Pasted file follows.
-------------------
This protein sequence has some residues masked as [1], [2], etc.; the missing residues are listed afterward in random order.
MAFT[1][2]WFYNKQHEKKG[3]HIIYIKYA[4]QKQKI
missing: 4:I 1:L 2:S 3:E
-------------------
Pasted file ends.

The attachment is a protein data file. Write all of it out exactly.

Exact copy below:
This protein sequence has some residues masked as [1], [2], etc.; the missing residues are listed afterward in random order.
MAFT[1][2]WFYNKQHEKKG[3]HIIYIKYA[4]QKQKI
missing: 4:I 1:L 2:S 3:E